Celia Cruz: 10 years after her death, her legacy is more alive than ever
Even before I realized that today is the 10th aniversary of Celia Cruz's death, one of her songs was playing in my head, as the soundtrack of a difficult morning. "Ay, no hay que llorar, que la vida es un carnaval y las penas se van cantando (Ay, it's better not to cry, because life is a Carnival, and the sadness goes away by singing)," says her song "La vida es un carnaval."
Don't freak out! It was not one of those weird coincidences. I've loved La Reina de la Salsa's music since I was a little girl. My mother goes as far as swearing that I recognized her tunes even in her belly. An obvious exaggeration! But since it's imposible to be sad or still while listening to Celia, I tend to invoke her music when I'm stressed out or upset. Even more in a day like today when we all remember how much she gave us and how much we miss her.
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Úrsula Hilaria Celia de la Caridad Cruz Alfonso de la Santísima Trinidad--her full name and a mouthful for sure!--was born in a working class neighborhood in Havana, in October 1, 1925. Her career as a singer started when she was a teenager, achieving the lead singer position in the very renowned Cuban orchestra La Sonora Matancera.
She and husband Pedro Knight, who she nicknamed Cabecita de Algodón (little cotton head), moved to the United States after Fidel Castro's Cuban revolution in 1959. She continued her career with success, but did not become a household name outside the Cuban community until the 70's, when she became part of legendary group La Fania All Stars. With the ensemble of Latino artists she traveled the world, and the world fell in love with her.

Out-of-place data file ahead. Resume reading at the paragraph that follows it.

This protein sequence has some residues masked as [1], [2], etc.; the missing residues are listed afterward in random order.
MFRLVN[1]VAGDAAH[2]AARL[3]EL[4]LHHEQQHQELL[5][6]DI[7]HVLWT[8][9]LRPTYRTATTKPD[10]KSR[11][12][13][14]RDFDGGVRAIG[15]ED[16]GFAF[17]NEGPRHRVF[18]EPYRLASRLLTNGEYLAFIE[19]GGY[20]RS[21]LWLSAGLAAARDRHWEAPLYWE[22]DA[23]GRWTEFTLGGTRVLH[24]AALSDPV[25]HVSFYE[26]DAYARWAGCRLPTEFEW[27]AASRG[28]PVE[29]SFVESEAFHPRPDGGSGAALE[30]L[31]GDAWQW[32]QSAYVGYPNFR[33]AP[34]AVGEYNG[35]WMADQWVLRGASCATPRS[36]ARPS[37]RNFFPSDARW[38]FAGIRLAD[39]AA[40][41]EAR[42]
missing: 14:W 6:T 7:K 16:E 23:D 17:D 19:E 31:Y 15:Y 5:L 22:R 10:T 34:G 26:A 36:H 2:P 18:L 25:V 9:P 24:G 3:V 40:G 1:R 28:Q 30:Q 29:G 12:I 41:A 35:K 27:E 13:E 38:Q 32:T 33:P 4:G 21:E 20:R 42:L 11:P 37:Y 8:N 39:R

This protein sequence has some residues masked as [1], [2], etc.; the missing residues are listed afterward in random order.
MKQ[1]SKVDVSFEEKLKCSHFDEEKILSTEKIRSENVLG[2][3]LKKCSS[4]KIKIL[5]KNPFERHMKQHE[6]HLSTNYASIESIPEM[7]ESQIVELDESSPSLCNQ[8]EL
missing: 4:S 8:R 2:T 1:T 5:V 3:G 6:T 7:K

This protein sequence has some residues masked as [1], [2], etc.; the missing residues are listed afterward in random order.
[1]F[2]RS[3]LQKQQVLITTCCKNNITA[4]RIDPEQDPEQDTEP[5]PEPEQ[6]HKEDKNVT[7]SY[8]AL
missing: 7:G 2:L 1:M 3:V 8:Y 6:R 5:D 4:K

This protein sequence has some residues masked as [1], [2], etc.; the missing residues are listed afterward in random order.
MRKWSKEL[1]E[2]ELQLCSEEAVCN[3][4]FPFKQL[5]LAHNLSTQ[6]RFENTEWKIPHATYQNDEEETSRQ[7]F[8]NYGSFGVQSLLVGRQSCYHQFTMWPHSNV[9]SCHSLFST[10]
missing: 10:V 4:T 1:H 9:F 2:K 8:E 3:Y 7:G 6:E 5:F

Before Lady Gaga had everybody wondering about her costumes, Celia had people doing bets about which--and how many--wigs she was going to bring to the stage. No Internet meme was necessary for La Reina--or whatever equivalent there may have been at the time. When somebody yelled "¡Azúcar!" you knew--and still know--they were doing a Celia Cruz. She was so funny as to say in her later years, "I wont say "azúcar" anymore so you don't get diabetes." But the truth is that she did not need any gimmicks, she was the real thing and there is nobody like her.
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Celia died on July 16, 2003 in her home in Fort Lee, New Jersey, after a battle with brain cancer. More than 200,000 people passed in front of her coffin at her funeral in Miami's Freedom tower. As every year, on her birthday, and on the anniversary of her death, dozens of people have congregated at her mausoleum at the Woodlawn Cemetery in the Bronx, New York to celebrate her life and her legacy.
They are doing the same in Little Havana, Miami, where you can hear her powerful and iconic voice singing "La negra tiene tumbao," "Bemba colorá," and "Guantanamera," among many others. I wish I could be there singing at the top of my lungs: "Todo aquel que piense que la vida siempre es cruel, tiene que saber que no es así, que tan sólo hay momentos malos y todo pasa ... Que la vida es un carnaval. Azúcar, Dear Celia!
Here are videos of some of our favorite Celia songs and some performances with the top stars of Latin music, like Ricky Martin, Vicente Fernandez, Olga Tañón, Gloria Estefan and many others. Don't miss the show remembering Tito Puente. It's worth it!
Image vía Fania